Pump selection: Canned motor vs. conventional

May 4 2014 - Ron Carlson

After determining how long you want the equipment to last and identifying the process and fluid properties, it is time to select the pump.  Factors for minimum life cycle costs include installation, maintenance, energy, safety and environmental and possibly other considerations.

A conventional pump will require a foundation which will cost in the neighborhood of $10,000 to $15,000 +.  Most canned motor pump (CMP) should be mounted on stilts for a few hundred dollars (this can also help reduce pipe stress).  From the pumps I had quoted over the last decade, a conventional API pump costs roughly twice that of a canned motor pump that meets API 685 and includes a bearing wear indicator.  You will need to communicate with your vendor about the specifics for this.  The purchase differential becomes much greater when you add seals and support systems to meet current safety and environmental regulations.

The facility where I worked was very careful to insure a CMP was selected to meet the process conditions and system needs.  The result was a cumulative mean time between repairs (MTBR) of over 15 years for a population of over 100.  22 CMPs were installed in our trial unit and in the next 11 years, one bearing replacement had to be performed for an MTBR of over 200 years.  Unless the liner of a CMP is breached, most repairs consist of replacing the bearings which can be accomplished in a few hours for under $5,000 for parts and labor.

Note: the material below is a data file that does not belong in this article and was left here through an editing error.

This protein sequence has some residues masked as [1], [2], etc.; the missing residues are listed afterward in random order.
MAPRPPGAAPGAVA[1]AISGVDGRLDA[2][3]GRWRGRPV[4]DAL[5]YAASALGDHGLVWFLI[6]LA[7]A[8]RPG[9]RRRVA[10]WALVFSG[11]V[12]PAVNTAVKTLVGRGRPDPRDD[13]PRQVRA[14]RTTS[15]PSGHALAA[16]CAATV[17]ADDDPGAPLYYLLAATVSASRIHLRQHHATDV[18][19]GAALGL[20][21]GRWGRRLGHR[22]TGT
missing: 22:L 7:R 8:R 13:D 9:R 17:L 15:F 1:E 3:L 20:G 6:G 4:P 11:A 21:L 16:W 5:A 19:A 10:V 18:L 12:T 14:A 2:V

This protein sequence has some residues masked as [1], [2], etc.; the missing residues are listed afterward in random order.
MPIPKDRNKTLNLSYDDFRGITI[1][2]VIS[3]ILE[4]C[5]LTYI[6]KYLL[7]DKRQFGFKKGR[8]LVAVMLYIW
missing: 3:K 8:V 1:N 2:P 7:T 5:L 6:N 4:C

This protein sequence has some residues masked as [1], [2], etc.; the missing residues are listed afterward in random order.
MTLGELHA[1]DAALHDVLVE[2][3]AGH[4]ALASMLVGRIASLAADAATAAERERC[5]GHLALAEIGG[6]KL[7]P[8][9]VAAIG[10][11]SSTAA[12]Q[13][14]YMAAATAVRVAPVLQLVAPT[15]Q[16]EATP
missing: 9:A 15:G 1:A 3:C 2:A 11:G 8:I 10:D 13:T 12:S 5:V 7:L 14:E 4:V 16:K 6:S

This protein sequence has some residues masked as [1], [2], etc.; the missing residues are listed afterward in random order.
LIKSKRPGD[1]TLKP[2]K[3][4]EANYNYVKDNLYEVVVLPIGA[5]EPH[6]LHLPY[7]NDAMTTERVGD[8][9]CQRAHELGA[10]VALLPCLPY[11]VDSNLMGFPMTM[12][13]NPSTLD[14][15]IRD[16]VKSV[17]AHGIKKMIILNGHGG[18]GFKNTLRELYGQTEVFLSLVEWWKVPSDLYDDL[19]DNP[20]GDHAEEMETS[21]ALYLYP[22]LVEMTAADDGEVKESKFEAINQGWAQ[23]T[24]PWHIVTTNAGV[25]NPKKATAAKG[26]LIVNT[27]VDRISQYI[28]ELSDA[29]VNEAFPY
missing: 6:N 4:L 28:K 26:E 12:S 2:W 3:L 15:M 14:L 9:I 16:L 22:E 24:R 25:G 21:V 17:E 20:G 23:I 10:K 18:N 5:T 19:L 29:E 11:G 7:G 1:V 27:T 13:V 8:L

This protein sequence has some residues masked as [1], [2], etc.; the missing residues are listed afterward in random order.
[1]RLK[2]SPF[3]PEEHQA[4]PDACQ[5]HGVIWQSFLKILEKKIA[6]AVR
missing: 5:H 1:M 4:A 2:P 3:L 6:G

CMPs are less efficient than conventional pumps when you consider just the pumps.  When the power to drive the seal(s), coupling and motor efficiencies are factored in, there are few percentage points’ difference between a conventional and CMP (sometimes the CPM uses less power).  Depending on the cost of electricity, this may be a deciding factor in your decision.

Canned motor pumps provide true secondary containment and, assuming proper materials were selected, will not leak to the environment.  This eliminates safety and environmental risk factors.  The pump may stop moving liquid, but there will not be a release to the environment.  Conventional pumps with mechanical seals will always have the possibility of leaking so mitigation measures may need to be installed.

Selection of CMPs requires complete and honest communication with the vendor as they are not appropieate for all applications (no one pump technology is). 

 In conclusion, canned motor pumps are much less expensive to install, maintain, and are competitive with conventional pumps for operating costs.  They also include the prevention of safety and environmental incidents.